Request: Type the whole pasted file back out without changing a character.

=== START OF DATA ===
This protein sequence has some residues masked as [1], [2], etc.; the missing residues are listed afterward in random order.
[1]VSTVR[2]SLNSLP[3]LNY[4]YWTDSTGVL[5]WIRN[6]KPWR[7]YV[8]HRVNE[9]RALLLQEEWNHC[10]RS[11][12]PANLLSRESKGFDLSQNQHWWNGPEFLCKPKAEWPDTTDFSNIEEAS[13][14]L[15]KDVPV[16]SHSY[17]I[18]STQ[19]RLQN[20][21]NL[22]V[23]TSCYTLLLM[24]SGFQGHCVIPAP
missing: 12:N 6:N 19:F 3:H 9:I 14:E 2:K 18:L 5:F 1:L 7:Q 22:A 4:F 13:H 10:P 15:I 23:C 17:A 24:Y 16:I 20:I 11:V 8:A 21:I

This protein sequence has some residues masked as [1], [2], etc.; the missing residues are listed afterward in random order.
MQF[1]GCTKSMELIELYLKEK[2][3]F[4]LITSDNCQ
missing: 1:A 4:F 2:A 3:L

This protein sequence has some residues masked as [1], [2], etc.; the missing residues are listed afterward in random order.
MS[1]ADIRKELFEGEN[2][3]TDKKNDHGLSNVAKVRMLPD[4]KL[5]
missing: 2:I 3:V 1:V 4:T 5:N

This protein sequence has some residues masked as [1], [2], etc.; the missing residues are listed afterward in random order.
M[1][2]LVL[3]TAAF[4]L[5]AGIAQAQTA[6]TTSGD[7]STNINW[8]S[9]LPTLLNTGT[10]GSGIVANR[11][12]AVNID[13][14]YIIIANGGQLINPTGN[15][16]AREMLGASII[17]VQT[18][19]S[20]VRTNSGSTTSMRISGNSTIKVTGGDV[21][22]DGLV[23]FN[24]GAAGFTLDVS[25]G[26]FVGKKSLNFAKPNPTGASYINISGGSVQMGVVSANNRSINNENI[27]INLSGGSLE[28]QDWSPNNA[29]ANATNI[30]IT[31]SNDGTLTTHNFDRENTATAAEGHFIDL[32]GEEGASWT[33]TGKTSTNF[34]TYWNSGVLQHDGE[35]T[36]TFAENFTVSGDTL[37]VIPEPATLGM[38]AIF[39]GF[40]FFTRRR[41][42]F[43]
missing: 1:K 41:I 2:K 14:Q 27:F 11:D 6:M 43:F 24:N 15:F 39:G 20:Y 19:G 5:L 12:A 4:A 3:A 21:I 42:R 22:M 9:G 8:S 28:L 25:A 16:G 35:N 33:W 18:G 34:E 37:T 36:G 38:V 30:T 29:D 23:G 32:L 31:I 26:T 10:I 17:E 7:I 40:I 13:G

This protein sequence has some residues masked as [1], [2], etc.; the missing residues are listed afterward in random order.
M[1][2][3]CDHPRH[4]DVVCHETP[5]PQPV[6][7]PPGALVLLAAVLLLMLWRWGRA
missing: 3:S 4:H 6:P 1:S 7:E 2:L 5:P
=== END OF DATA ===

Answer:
This protein sequence has some residues masked as [1], [2], etc.; the missing residues are listed afterward in random order.
[1]VSTVR[2]SLNSLP[3]LNY[4]YWTDSTGVL[5]WIRN[6]KPWR[7]YV[8]HRVNE[9]RALLLQEEWNHC[10]RS[11][12]PANLLSRESKGFDLSQNQHWWNGPEFLCKPKAEWPDTTDFSNIEEAS[13][14]L[15]KDVPV[16]SHSY[17]I[18]STQ[19]RLQN[20][21]NL[22]V[23]TSCYTLLLM[24]SGFQGHCVIPAP
missing: 12:N 6:N 19:F 3:H 9:I 14:E 2:K 18:L 5:F 1:L 7:Q 22:A 4:F 13:H 10:P 15:I 23:C 17:A 24:Y 16:I 20:I 11:V 8:A 21:I

This protein sequence has some residues masked as [1], [2], etc.; the missing residues are listed afterward in random order.
MQF[1]GCTKSMELIELYLKEK[2][3]F[4]LITSDNCQ
missing: 1:A 4:F 2:A 3:L

This protein sequence has some residues masked as [1], [2], etc.; the missing residues are listed afterward in random order.
MS[1]ADIRKELFEGEN[2][3]TDKKNDHGLSNVAKVRMLPD[4]KL[5]
missing: 2:I 3:V 1:V 4:T 5:N

This protein sequence has some residues masked as [1], [2], etc.; the missing residues are listed afterward in random order.
M[1][2]LVL[3]TAAF[4]L[5]AGIAQAQTA[6]TTSGD[7]STNINW[8]S[9]LPTLLNTGT[10]GSGIVANR[11][12]AVNID[13][14]YIIIANGGQLINPTGN[15][16]AREMLGASII[17]VQT[18][19]S[20]VRTNSGSTTSMRISGNSTIKVTGGDV[21][22]DGLV[23]FN[24]GAAGFTLDVS[25]G[26]FVGKKSLNFAKPNPTGASYINISGGSVQMGVVSANNRSINNENI[27]INLSGGSLE[28]QDWSPNNA[29]ANATNI[30]IT[31]SNDGTLTTHNFDRENTATAAEGHFIDL[32]GEEGASWT[33]TGKTSTNF[34]TYWNSGVLQHDGE[35]T[36]TFAENFTVSGDTL[37]VIPEPATLGM[38]AIF[39]GF[40]FFTRRR[41][42]F[43]
missing: 1:K 41:I 2:K 14:Q 27:F 11:D 6:M 43:F 24:N 15:F 39:G 20:Y 19:G 5:L 12:A 4:A 3:A 21:I 42:R 22:M 9:G 8:S 28:L 25:A 16:G 35:N 33:W 18:G 34:E 37:T 36:G 38:V 30:T 29:D 23:G 32:L 31:I 26:T 10:I 17:E 7:I 40:I 13:G

This protein sequence has some residues masked as [1], [2], etc.; the missing residues are listed afterward in random order.
M[1][2][3]CDHPRH[4]DVVCHETP[5]PQPV[6][7]PPGALVLLAAVLLLMLWRWGRA
missing: 3:S 4:H 6:P 1:S 7:E 2:L 5:P